Faith asks a great deal of us. We are expected to see what is not necessarily visible and hear and understand that which is ineffable. That capacity to see and hear with both faith and conscience lies at the heart of the quest for equal rights for LGBT families. But unlike the faiths that so many of us profess, this quest is supported by what our eyes can see and our ears can hear –if our hearts are open.
SB232-Civil Unions Bill Passed by Senate, Goes to the House
As a civil unions bill makes it way through the Hawaii legislature, hopes are high that the LGBT community’s call for equality will finally be heard.
LGBT couples and families for years have asked that their repeated, anguished calls for an end to discrimination and for equal treatment under the law be heard. Too often their experience has been something akin to that of the frustrated caller on a bad phone connection, yelling “Can you hear me now? Can you hear me now?”
Perhaps the question they should have been asking is “Can you see me now?”
Seeing Our LGBT Neighbors
For those who cannot see fellow human beings deserving of full dignity and rights in their LGBT family and friends, neighbors and colleagues, help is available.
Go to www.hawaiifamilyportraits.org
You’ll be able to visit with a wide spectrum of families in Hawaii whose stories are told in beautiful, text-supported photographs by Mike Ang. From Native Hawaiians to people from far away who have made Hawaii home; from an Associate Justice of the Hawaii Supreme Court to new immigrants; from growing up as targets of bullying to building mutually supportive professional lives; from becoming a committed couple to enlarging the family to welcome children. They are people in our community who are paying taxes, raising children, living useful lives. And they all want what everyone wants: equality.
To meet men and women, children and families of another state where the rocky road to justice did end in jubilation, go to www.CourtingEquality.org
Or better still, buy the book.
Warning: It is hard to flip through the book quickly because the evocative pictures by Marilyn Humphries make you linger on the love and solidarity that shine through. Every picture tells a story of the strong bonds of family or the innocence of children who have not learned discrimination. Eloquent images of clasped hands and gloriously blended families, are radiant with love. But shadowing these images of happy couples and families are messages of discrimination and of non-recognition, non-seeing too.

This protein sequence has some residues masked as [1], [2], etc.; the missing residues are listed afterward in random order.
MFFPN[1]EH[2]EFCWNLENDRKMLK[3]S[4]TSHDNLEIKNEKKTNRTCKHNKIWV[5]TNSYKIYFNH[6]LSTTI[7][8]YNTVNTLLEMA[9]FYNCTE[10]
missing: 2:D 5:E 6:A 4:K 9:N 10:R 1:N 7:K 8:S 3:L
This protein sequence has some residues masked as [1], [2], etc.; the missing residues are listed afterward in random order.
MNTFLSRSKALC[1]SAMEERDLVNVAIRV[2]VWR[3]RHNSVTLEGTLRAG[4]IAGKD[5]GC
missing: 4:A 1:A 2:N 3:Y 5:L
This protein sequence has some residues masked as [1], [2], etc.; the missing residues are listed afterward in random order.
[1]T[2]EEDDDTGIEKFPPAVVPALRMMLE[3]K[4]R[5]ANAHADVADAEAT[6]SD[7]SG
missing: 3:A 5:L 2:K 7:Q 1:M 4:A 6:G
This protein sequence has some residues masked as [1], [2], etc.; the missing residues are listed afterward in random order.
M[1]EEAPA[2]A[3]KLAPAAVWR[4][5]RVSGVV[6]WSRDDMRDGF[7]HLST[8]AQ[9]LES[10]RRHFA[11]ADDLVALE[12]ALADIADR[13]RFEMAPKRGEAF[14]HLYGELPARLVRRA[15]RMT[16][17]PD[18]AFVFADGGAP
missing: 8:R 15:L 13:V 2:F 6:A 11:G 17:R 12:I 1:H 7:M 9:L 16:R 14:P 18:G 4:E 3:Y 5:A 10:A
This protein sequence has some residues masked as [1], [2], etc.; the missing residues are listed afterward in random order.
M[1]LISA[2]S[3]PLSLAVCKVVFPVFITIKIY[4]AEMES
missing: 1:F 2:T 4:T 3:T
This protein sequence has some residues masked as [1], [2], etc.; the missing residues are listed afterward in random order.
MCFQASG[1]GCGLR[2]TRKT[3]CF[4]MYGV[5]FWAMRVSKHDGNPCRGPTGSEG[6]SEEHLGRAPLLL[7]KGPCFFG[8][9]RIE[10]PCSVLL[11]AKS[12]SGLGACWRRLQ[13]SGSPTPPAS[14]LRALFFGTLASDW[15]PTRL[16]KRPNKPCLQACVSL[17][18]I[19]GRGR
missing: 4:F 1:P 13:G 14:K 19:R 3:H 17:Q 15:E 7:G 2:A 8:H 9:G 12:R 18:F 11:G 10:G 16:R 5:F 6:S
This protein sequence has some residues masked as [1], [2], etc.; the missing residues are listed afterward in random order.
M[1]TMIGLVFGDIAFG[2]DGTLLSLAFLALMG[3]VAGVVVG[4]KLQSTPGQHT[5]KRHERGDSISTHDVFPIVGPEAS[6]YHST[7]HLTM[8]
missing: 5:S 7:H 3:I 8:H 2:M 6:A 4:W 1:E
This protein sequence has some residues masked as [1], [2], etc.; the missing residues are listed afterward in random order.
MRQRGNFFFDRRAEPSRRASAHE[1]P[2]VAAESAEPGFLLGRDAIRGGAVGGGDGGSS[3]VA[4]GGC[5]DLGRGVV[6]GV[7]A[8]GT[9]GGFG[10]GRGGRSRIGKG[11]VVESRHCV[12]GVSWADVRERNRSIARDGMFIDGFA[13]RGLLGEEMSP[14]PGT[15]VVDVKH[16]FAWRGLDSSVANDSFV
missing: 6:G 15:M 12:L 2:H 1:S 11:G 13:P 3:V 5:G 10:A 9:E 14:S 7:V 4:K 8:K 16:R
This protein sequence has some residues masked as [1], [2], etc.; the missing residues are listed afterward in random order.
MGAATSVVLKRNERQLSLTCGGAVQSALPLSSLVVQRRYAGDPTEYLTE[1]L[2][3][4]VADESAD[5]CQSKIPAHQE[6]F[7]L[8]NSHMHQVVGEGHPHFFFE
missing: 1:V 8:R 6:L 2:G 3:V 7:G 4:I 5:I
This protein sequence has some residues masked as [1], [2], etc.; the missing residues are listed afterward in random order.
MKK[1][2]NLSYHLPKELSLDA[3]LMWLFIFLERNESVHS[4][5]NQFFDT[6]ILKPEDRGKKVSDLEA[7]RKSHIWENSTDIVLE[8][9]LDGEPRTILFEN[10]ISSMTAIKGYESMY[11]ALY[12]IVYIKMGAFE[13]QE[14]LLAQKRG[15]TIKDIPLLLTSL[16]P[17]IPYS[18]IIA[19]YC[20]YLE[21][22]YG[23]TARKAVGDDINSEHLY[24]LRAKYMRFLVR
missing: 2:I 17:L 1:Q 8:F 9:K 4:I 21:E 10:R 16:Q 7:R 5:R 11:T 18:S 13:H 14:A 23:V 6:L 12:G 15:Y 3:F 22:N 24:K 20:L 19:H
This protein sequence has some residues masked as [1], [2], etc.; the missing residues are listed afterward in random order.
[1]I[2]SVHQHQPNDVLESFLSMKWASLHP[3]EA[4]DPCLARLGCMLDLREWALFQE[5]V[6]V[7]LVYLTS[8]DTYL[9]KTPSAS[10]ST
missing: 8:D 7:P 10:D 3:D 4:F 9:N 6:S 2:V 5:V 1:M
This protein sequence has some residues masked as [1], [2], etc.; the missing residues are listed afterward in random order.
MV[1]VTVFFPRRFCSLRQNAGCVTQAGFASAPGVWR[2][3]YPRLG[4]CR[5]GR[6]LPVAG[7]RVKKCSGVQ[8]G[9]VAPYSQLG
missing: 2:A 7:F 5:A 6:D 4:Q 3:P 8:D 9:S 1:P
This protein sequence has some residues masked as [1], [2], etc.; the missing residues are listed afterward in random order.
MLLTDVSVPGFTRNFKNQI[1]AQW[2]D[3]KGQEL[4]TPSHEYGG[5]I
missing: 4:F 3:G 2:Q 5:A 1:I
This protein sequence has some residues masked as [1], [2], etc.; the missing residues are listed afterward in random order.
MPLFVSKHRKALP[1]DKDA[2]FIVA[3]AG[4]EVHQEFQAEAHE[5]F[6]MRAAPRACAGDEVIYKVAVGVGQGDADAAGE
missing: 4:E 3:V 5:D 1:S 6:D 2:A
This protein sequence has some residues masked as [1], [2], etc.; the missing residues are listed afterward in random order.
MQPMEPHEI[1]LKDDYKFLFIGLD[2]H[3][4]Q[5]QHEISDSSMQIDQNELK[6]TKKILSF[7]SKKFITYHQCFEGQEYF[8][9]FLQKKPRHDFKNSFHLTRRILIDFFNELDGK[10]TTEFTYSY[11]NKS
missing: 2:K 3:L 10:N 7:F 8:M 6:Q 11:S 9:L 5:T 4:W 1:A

Throughout this story of Massachusetts’ ground-breaking journey to equality written by Pat Gozemba and Karen Kahn, the invitation to “see” and the desire to “be seen” keeps recurring. We hear Mary Bonauto, of New England’s Gay and Lesbian Advocates and Defenders (GLAD) team say early in the Introduction, that marriage rights for same sex couples would not happen till the legal system “could see gay men and lesbians as whole men and women, with the same aspirations and needs as others.”
The biggest factor in the huge shift in attitude in society with more and more people believing in equal rights for gays, is, according to the authors, “the individual decisions by millions of gay men and lesbians to come out—that is to openly identify themselves to family, friends and colleagues.”
In other words, like women, like African Americans, like indigenous peoples, LGBT people asked to be seen.
In 1985 only 25% of Americans reported knowing gay people in their circle of family or friends. By 2000, that had jumped to 75%. They were beginning to see.
And so were the courts. In 2003, the Supreme Court declared that “when homosexual conduct is made criminal by the law of the State, that declaration in and of itself is an invitation to subject homosexual persons to discrimination in both the public and private spheres.” (Lawrence v. Texas)
Gozemba and Kahn’s interpretation of the significance of this ruling is framed in terms of seeing. They see the scales falling from the eyes of the justices:
“For the first time, the highest court in the nation saw gay men and lesbians as whole human beings whose sexual orientation could not be used to diminish their humanity.”
We have the opportunity in Hawaii to let those same scales fall and look at the world and our LGBT friends and family through the clarifying lens of aloha.
Visit www.equality808.com and learn how you can help make Hawaii a place where people truly see God and their shared humanity in all their neighbors.
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Have sent many friends to this great blogpost. Karen and I were very proud to have Tambry Young and Suzanne King married at our home in Salem. The photo of them and their daughter Shylar at Salem’s Waikiki Beach (which is in our neighborhood) was great. Glad to see it here. Webster’s eloquent metaphor of “seeing” reveals so much about the plight of LGBT people. We are “seen” by all kinds of folks in different ways. But if people would just take the time to “see” us as they see their families and friends–people whom they love and respect, I suspect our civil rights would accrue to us much sooner. With allies like Dawn Webster, we’ll get to full equality soon!